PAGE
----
Wednesday, April 01, 2009

The Little Seed That Could

Yesterday I had the opportunity to give a presenation on mustard & mustard making at SIAST, for the 3rd year culinary students. I gave both a verbal presentation and a demonstration on how to make mustard (we made a Spicy German Mustard).

I thought I would share some of the more interesting facts about mustard :)

  • Saskatchewan produces the most mustard seed in Canada, & Canada is the world's largest exporter of mustard in the world.
  • There is evidence which shows that humans chewed mustard seeds 10's of 1,000's of years ago.
  • Mustard was used medicinally in Chine 5,000 yrs before the birth of Christ.
  • Mustard is mentioned 5 times in the Bible (as well as in other sacred writings of different faiths). It is described as 'the least of all seeds'. Because mustard seeds are so tiny, it is almost a miracle that they can become a tree. What can be learned from the mustard seeds is that from something tiny & almost insignificant, the outcome can be staggering.
  • In North American, mustard is the 2nd most used spice, behind only black pepper.
  • The mustard plant is from the Brassica family, and is a cruciferous plant. The term cruciferous comes from the flowers having 4 petals, two long & two short, thereby resembling a cross.
  • The word mustard comes from 2 words: 'mouste (or 'must'), derived from the Early Middle English word 'moutard', and 'ardens', meaning 'burning'.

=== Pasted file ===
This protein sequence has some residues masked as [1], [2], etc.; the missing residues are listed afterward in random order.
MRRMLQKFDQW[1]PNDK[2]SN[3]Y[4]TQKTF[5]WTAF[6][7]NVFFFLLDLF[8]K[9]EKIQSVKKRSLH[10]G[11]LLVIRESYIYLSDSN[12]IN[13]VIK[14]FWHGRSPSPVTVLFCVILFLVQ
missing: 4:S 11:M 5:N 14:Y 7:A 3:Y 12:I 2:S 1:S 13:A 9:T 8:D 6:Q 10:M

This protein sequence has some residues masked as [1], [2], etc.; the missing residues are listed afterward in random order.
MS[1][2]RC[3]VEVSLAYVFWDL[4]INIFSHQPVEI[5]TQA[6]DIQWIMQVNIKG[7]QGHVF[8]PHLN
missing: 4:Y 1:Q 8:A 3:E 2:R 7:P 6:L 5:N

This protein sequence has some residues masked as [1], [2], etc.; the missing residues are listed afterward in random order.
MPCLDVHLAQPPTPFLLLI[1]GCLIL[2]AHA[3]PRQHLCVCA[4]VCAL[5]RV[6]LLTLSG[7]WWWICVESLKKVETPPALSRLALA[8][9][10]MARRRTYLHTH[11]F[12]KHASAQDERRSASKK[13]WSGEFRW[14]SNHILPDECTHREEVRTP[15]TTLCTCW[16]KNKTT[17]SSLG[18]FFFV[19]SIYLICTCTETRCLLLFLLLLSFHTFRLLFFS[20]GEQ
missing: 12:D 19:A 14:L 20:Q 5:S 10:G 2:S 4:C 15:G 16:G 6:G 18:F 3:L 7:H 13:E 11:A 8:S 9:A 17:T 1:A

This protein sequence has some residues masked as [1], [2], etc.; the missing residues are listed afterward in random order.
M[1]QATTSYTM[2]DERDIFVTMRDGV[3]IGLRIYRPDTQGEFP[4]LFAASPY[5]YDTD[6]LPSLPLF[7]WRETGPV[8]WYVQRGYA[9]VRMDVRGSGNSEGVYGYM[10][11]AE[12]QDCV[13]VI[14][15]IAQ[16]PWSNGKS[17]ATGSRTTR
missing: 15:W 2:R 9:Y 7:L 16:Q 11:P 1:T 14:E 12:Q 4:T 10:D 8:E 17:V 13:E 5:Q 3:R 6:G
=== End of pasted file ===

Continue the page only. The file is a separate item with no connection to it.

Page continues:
• There are 3 basic seed varieties: yellow (or white), which is used for what we call 'ballpark mustard'; brown, which is most associated with Dijon-style mustard; and black (actually a reddish-brown), which is smaller than the yellow or brown seeds, but pack the most pungency. Black mustard seeds are used in East Indian cooking and for medicinal purposes.
  • The heat of mustard is produced by a chemical reaction which occurs when the cracked mustard seed is exposed to cold water; the reaction occurs between an enzyme & a substance called glycoside. The peak heat produced occurs around 15 minutes after the reaction begins. To halt, or retard, the heat, the mixture can be left at room temperature, where it will start to lose it's heat; placing it in the fridge will hold it at whatever heat level it is at; adding hot water will inhibit the reaction; adding salt or an acidic liquid will also inhibit the reaction. These methods are all used, sometimes in combination, to control the heat produced in the resulting mustard.
  • The controls surrounding the making of French mustard are as strict as controls over wine production.
  • The recipe for Dijon mustard has been kept secret for more than 200 years.
  • The mustard seed used to produce Dijon mustard comes almost exclusively from Saskatchewan.
  • In Mt. Horeb, Wisconsin, a man by the name of Barry Levenson founded The Mustard Museum, which contains more than 4,400 varieties of mustard. It is his aim to have a sample of every mustard created in the world. Some people REALLY love mustard!
  • There is truth to the 'old wive's tale' of using a mustard plaster (where the mustard is not in direct contact with the skin, but applied to a cloth, which then sits on the skin). The reason that mustard, applied externally, relieves chest congestion and joint pain, is that the area becomes irritated by the the mustard's heat, thereby increasing circulation to the area. Mustard applied directly to the skin can produce burns & blisters.

So there you go - some fun facts about mustard, one of Saskatchewan's greatest products!

Michelle Zimmer


Wild Serendipity Foods

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